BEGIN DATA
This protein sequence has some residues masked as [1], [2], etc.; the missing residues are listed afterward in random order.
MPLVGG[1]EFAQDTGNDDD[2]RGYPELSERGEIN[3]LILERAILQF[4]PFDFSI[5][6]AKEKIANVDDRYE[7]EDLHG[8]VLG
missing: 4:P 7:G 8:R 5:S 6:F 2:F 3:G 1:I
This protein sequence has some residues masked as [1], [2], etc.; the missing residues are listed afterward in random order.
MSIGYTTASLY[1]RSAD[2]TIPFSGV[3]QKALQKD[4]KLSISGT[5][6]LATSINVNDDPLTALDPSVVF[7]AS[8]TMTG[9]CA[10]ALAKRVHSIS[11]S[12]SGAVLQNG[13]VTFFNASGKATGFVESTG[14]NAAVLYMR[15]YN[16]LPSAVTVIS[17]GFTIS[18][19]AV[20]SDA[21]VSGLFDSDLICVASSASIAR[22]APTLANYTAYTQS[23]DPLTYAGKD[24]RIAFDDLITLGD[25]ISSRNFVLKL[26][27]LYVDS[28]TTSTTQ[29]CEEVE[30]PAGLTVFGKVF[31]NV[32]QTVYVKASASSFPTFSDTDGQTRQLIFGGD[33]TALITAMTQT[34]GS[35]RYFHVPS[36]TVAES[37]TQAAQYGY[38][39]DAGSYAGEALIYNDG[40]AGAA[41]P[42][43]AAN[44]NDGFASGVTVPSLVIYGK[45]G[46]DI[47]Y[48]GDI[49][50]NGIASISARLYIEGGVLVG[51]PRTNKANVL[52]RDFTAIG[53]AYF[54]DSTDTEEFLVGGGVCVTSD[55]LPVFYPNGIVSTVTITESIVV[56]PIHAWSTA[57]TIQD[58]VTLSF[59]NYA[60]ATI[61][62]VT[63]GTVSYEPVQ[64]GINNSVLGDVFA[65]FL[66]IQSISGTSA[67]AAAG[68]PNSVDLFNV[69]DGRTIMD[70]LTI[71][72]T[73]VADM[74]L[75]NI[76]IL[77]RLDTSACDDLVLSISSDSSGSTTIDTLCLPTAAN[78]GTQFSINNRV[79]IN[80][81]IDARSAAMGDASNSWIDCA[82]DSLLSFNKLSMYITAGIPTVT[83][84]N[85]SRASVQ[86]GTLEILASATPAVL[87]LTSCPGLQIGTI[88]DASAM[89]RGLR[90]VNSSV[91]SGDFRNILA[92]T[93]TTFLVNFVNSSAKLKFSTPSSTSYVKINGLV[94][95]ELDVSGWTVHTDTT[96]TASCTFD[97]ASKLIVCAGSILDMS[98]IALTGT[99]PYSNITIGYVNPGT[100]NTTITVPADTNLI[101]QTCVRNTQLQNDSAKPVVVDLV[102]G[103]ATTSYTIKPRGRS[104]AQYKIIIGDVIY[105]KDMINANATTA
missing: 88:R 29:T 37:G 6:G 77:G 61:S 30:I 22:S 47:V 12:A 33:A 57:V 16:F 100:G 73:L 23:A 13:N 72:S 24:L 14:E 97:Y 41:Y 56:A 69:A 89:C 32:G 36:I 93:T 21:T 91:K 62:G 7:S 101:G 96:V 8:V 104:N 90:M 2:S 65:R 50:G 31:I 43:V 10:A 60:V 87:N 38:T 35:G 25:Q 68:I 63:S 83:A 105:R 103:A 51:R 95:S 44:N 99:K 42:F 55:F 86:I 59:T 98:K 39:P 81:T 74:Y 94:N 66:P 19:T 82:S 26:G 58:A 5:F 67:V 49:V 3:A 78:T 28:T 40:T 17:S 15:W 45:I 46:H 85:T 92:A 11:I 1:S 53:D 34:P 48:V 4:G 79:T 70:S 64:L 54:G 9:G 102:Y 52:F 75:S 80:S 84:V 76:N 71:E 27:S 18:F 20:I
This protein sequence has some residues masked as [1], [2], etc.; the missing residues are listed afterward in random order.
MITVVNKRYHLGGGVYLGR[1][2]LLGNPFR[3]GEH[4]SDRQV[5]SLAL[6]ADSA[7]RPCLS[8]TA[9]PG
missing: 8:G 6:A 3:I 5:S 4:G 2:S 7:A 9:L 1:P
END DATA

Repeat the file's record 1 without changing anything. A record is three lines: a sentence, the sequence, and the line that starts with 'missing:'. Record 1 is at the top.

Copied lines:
This protein sequence has some residues masked as [1], [2], etc.; the missing residues are listed afterward in random order.
MPLVGG[1]EFAQDTGNDDD[2]RGYPELSERGEIN[3]LILERAILQF[4]PFDFSI[5][6]AKEKIANVDDRYE[7]EDLHG[8]VLG
missing: 4:P 7:G 8:R 5:S 6:F 2:F 3:G 1:I